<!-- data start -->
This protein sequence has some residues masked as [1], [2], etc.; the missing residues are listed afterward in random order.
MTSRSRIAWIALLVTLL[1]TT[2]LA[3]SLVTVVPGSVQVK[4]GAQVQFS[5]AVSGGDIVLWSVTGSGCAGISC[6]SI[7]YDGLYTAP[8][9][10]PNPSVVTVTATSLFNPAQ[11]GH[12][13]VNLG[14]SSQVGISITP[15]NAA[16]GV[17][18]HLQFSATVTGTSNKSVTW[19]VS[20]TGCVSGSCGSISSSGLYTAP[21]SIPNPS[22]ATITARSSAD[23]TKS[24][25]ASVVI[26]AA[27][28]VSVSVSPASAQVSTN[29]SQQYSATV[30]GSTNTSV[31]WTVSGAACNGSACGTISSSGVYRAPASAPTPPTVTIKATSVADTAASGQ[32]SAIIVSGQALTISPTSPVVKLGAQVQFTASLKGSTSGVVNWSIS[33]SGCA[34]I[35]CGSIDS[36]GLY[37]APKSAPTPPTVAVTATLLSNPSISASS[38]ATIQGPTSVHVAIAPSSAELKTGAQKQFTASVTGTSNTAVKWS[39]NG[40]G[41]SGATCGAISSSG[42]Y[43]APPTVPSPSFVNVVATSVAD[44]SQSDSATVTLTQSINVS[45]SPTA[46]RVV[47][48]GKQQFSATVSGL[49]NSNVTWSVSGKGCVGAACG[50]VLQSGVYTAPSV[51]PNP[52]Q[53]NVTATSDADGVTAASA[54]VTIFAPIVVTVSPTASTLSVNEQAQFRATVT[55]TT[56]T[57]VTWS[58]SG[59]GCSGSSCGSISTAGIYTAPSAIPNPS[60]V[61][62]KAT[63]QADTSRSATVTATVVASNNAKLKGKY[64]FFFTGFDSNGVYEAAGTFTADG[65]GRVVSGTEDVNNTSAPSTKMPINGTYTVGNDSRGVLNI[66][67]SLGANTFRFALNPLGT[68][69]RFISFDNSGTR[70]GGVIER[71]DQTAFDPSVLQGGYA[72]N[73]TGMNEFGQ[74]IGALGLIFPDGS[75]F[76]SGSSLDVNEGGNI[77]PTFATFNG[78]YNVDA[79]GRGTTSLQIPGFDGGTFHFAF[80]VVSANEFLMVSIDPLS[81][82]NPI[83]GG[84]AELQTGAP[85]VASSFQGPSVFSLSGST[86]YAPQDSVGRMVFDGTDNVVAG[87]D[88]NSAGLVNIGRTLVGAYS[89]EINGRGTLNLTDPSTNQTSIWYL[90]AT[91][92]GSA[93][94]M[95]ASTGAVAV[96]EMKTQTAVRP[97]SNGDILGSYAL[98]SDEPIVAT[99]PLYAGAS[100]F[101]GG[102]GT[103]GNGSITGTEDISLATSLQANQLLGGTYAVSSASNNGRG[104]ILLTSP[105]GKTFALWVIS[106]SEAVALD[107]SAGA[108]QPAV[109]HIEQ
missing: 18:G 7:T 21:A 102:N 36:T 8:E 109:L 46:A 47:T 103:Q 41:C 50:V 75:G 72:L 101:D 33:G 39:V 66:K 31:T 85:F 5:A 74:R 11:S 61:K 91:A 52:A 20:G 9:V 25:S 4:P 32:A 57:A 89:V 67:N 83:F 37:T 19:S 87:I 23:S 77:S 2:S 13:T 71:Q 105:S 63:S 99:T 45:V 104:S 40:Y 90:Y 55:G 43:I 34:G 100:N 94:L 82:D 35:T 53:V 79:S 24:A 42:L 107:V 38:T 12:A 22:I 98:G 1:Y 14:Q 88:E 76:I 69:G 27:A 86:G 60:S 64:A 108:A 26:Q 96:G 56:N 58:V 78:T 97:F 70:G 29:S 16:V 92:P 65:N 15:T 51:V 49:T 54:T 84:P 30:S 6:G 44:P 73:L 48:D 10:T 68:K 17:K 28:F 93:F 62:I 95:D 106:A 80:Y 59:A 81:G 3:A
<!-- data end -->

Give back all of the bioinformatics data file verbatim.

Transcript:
This protein sequence has some residues masked as [1], [2], etc.; the missing residues are listed afterward in random order.
MTSRSRIAWIALLVTLL[1]TT[2]LA[3]SLVTVVPGSVQVK[4]GAQVQFS[5]AVSGGDIVLWSVTGSGCAGISC[6]SI[7]YDGLYTAP[8][9][10]PNPSVVTVTATSLFNPAQ[11]GH[12][13]VNLG[14]SSQVGISITP[15]NAA[16]GV[17][18]HLQFSATVTGTSNKSVTW[19]VS[20]TGCVSGSCGSISSSGLYTAP[21]SIPNPS[22]ATITARSSAD[23]TKS[24][25]ASVVI[26]AA[27][28]VSVSVSPASAQVSTN[29]SQQYSATV[30]GSTNTSV[31]WTVSGAACNGSACGTISSSGVYRAPASAPTPPTVTIKATSVADTAASGQ[32]SAIIVSGQALTISPTSPVVKLGAQVQFTASLKGSTSGVVNWSIS[33]SGCA[34]I[35]CGSIDS[36]GLY[37]APKSAPTPPTVAVTATLLSNPSISASS[38]ATIQGPTSVHVAIAPSSAELKTGAQKQFTASVTGTSNTAVKWS[39]NG[40]G[41]SGATCGAISSSG[42]Y[43]APPTVPSPSFVNVVATSVAD[44]SQSDSATVTLTQSINVS[45]SPTA[46]RVV[47][48]GKQQFSATVSGL[49]NSNVTWSVSGKGCVGAACG[50]VLQSGVYTAPSV[51]PNP[52]Q[53]NVTATSDADGVTAASA[54]VTIFAPIVVTVSPTASTLSVNEQAQFRATVT[55]TT[56]T[57]VTWS[58]SG[59]GCSGSSCGSISTAGIYTAPSAIPNPS[60]V[61][62]KAT[63]QADTSRSATVTATVVASNNAKLKGKY[64]FFFTGFDSNGVYEAAGTFTADG[65]GRVVSGTEDVNNTSAPSTKMPINGTYTVGNDSRGVLNI[66][67]SLGANTFRFALNPLGT[68][69]RFISFDNSGTR[70]GGVIER[71]DQTAFDPSVLQGGYA[72]N[73]TGMNEFGQ[74]IGALGLIFPDGS[75]F[76]SGSSLDVNEGGNI[77]PTFATFNG[78]YNVDA[79]GRGTTSLQIPGFDGGTFHFAF[80]VVSANEFLMVSIDPLS[81][82]NPI[83]GG[84]AELQTGAP[85]VASSFQGPSVFSLSGST[86]YAPQDSVGRMVFDGTDNVVAG[87]D[88]NSAGLVNIGRTLVGAYS[89]EINGRGTLNLTDPSTNQTSIWYL[90]AT[91][92]GSA[93][94]M[95]ASTGAVAV[96]EMKTQTAVRP[97]SNGDILGSYAL[98]SDEPIVAT[99]PLYAGAS[100]F[101]GG[102]GT[103]GNGSITGTEDISLATSLQANQLLGGTYAVSSASNNGRG[104]ILLTSP[105]GKTFALWVIS[106]SEAVALD[107]SAGA[108]QPAV[109]HIEQ
missing: 18:G 7:T 21:A 102:N 36:T 8:E 109:L 46:A 47:T 103:Q 41:C 50:V 75:G 72:L 101:D 33:G 39:V 66:K 31:T 85:F 5:A 74:R 11:S 61:K 91:A 52:A 20:G 9:V 25:S 4:P 32:A 57:A 89:V 67:N 83:F 37:T 19:S 87:I 23:S 77:S 2:S 13:T 71:Q 105:S 63:S 99:T 45:V 104:S 40:Y 90:Y 55:G 43:I 34:G 100:N 94:L 82:D 35:T 53:V 79:S 24:A 42:L 107:V 38:T 12:A 22:I 98:G 1:Y 14:Q 88:E 76:I 69:G 27:A 86:G 60:S 64:A 108:A 26:Q 96:G 56:N 58:V 78:T 97:F 70:G 29:S 16:V 92:P 65:N 15:T 51:V 49:T 54:T 84:P 30:S 6:G 44:P 73:L 48:D 10:T 68:K 17:K 28:F 93:F 62:I 95:D 106:A 80:Y 59:A 81:G 3:A